I don’t even know where to begin. Financial data has an extremely low signal to noise ratio and it is fraught with pitfalls. It is highly non-normal, heteroscedastic, non-stationary and frequently changes behavioural regimes. It is irregular, the information content is itself irregular and the prices sold by vendors often have difficult to detect issues that will taint your results until you actually start trading and realise that a fundamental assumption was wrong. You may train a model on one period, and find that the market behaviour has changed and your model is rubbish. Cross validation and backtesting on black box algorithms with heavy parameter tuning is a field of study on it’s own with so many issues that endless papers have been written on each specific nuance.
Successfully building ML models for trading is an extremely difficult discipline that requires a deep understanding of the markets, the idiosyncrasies of market data, statistics and programming. Most quant shops who run successful ML Algos (they are quite rare) have dedicated data teams whose entire remit is to source and clean data. The saying of rubbish in, rubbish out is very true. Even data providers like Reuter’s or Bloomberg frequently have crap data. We pay nearly 500k a year to Reuters, and find errors in their tick data every week. Data like spot forex is a special beast because the market is decentralized. There is no exchange which could provide an authoritative price feed. Trades have been rolled back in the past and if your data feed does not reflect this, you are effectively analysing junk data.
I don’t even want to get started about the fact that trying to train an RNN on 5500 observations is folly. Did you treat the data in any way? The common way to regularise market data for ML is to resample it to information bars. This is not going to work on a daily basis, so you should start off with actual tick data.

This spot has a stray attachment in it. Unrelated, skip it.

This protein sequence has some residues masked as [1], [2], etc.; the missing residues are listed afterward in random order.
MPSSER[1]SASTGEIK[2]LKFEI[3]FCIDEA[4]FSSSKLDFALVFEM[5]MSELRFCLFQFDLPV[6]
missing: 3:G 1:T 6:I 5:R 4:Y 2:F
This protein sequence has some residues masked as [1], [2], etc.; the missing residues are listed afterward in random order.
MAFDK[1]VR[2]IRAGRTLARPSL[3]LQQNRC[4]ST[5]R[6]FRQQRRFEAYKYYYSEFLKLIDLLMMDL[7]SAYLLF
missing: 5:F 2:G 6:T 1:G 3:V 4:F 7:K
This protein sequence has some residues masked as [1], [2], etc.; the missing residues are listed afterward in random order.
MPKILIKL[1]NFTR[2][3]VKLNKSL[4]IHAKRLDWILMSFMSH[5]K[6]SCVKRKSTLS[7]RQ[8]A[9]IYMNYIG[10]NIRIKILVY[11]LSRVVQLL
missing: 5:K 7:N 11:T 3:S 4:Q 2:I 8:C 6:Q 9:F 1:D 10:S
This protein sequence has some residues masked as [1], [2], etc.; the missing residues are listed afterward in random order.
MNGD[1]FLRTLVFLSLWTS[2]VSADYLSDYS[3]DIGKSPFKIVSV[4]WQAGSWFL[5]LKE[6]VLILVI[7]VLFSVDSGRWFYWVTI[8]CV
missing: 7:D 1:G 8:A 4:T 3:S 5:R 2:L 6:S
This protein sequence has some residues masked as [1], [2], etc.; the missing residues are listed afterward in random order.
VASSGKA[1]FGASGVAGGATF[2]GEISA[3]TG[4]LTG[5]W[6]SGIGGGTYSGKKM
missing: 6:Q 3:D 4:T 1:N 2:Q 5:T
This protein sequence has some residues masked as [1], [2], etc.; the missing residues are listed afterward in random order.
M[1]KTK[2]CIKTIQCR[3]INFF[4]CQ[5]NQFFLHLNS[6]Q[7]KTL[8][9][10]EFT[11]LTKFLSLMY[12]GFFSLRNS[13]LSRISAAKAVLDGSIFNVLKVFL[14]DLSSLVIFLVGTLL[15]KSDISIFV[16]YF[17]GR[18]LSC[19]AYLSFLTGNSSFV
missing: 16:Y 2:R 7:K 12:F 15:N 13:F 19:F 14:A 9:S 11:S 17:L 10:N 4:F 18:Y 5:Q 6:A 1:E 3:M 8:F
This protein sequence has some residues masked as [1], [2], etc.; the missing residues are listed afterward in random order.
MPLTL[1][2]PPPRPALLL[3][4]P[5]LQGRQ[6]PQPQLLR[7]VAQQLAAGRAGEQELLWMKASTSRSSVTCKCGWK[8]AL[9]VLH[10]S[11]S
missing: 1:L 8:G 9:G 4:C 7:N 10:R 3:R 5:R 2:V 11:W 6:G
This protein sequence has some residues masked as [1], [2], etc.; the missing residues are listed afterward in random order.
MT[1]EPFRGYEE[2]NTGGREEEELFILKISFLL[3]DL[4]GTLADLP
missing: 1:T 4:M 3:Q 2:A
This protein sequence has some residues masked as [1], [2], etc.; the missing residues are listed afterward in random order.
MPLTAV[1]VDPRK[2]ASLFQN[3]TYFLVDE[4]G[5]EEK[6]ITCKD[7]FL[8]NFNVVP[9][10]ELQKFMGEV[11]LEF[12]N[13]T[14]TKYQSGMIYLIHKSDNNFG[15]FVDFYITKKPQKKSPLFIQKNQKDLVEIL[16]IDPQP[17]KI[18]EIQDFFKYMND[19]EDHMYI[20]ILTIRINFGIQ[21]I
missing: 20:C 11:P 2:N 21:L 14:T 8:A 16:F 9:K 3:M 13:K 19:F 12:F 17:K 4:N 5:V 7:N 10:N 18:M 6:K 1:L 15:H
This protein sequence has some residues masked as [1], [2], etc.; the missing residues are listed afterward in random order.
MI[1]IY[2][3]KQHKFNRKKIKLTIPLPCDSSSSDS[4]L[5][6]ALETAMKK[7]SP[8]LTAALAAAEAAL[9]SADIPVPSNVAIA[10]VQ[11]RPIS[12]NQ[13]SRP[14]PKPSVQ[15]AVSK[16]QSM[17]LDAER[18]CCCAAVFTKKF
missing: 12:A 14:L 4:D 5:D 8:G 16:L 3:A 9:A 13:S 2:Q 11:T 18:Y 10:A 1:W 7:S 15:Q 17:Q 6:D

Nearly every starry eyed junior quant goes in with the notion that you can just run some fancy ML models on some market data and you’ll get a star trading algo. That a small handful of statistical tests will tell you whether your results are meaningful, whether your data has autocorrelation or mean reverting properties. In reality, ML models are very difficult to train on financial data. Most statistical forecasting tools fail to find relationships and blindly training models on past data very rarely results in more than spurious performance in a back test.
I don’t want to discourage you by any means, but I’d start off with something easier than what you are proposing. Finance firms have entire teams dedicated to what you are trying to do and even they often fail to find anything.
My bot that tracks and trades momentum isn't as sexy, but it works.
Where I am now I am just trying to figure out how to treat the data, whether to normalize or stationarize and how to encode inputs, etc. The reason that I am working with daily prices is that the fantasy output of this would be a model that can inform a one day grid trading strategy. It may very well be that daily prices won't work for this.
A proxy for energy costs, chip costs, and speculative information
Are there standard symbols for this?
Can cryptoasset market returns be predicted with quantum harmonic oscillators as well?
What NN topology can learn a quantum harmonic model?
Here's a cautionary dialogue about correlative and causal models that may also be relevant to a cryptoasset price NN learning experiment:
Forex perhaps is just a pathologically tricky beast to trade well, even though it is the easiest to access. I think perhaps cryptos would be an easier start in terms of there being more inefficiencies and autocorrelation in the market.
In terms of data treatment, I recommend starting with Marco de Prado's Advances in Financial ML. I don't agree with some of his methods, but it is a practical book that highlights a lot of the issues you'll face. You can then draw your own conclusion how to treat them.